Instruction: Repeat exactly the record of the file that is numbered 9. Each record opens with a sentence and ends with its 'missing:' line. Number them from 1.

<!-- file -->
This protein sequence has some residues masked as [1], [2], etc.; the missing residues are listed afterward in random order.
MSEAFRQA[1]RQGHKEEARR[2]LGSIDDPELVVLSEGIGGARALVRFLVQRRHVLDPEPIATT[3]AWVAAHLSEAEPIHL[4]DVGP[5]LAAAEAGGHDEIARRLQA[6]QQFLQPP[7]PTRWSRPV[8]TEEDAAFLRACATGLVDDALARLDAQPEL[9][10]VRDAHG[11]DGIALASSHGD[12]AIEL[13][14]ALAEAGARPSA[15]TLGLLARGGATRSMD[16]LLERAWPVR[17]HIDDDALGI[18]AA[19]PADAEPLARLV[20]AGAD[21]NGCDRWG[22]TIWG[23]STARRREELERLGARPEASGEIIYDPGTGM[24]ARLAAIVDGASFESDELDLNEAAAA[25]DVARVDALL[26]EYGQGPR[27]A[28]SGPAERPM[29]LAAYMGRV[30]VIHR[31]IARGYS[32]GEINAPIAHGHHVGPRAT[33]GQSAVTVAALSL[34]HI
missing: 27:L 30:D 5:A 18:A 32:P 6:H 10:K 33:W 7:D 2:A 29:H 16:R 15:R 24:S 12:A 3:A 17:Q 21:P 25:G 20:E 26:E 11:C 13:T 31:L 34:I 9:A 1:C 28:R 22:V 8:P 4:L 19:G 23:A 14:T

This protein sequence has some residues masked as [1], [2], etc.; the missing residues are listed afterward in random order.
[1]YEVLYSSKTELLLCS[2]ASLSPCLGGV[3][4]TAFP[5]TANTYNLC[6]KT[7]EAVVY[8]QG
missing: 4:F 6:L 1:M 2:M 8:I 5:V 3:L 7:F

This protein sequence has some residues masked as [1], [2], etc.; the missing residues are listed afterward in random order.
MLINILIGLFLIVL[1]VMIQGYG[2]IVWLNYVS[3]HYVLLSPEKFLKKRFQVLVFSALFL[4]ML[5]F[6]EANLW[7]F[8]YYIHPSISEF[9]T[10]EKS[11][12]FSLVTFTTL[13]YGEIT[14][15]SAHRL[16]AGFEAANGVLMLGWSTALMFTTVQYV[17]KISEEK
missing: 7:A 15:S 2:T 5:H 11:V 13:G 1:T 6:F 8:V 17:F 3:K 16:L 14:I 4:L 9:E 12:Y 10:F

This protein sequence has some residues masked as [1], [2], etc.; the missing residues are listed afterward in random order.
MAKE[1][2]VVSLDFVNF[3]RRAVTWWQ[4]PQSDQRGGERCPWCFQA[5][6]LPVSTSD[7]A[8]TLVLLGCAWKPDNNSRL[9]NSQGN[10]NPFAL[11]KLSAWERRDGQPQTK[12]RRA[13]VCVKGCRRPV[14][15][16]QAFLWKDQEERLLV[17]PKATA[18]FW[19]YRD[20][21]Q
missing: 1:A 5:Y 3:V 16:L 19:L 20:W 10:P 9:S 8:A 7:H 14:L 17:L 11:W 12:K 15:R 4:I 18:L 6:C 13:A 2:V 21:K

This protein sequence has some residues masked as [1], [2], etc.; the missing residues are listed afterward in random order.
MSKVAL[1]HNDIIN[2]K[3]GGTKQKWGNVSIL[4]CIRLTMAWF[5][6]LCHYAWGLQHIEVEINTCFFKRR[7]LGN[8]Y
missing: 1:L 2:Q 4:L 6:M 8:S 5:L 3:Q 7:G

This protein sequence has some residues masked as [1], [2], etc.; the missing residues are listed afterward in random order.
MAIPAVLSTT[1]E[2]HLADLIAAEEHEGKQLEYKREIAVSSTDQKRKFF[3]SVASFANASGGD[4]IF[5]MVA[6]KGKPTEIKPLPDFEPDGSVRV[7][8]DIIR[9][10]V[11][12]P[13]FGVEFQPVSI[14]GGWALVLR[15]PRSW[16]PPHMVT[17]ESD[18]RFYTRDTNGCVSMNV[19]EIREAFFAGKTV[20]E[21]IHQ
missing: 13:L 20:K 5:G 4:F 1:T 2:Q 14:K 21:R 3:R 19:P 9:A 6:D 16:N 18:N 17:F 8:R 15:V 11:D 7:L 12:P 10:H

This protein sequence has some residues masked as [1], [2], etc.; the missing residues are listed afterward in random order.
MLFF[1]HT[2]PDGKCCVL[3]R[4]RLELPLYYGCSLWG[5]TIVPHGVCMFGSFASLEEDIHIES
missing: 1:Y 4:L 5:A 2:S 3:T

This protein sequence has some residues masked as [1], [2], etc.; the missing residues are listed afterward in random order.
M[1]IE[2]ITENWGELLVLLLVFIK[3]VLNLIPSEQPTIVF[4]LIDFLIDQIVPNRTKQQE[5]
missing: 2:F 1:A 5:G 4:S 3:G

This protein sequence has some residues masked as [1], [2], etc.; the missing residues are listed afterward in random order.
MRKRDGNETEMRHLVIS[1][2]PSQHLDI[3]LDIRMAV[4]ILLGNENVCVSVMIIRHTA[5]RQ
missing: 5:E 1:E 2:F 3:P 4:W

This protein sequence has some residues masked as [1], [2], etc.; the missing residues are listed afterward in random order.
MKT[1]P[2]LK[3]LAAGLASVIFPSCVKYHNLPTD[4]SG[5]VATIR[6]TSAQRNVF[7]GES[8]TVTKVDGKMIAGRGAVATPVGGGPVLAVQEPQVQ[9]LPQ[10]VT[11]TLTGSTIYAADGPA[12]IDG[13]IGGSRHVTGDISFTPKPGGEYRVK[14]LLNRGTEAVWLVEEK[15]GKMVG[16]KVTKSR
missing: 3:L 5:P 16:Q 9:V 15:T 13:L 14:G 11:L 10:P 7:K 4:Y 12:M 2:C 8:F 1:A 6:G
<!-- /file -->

This protein sequence has some residues masked as [1], [2], etc.; the missing residues are listed afterward in random order.
MRKRDGNETEMRHLVIS[1][2]PSQHLDI[3]LDIRMAV[4]ILLGNENVCVSVMIIRHTA[5]RQ
missing: 5:E 1:E 2:F 3:P 4:W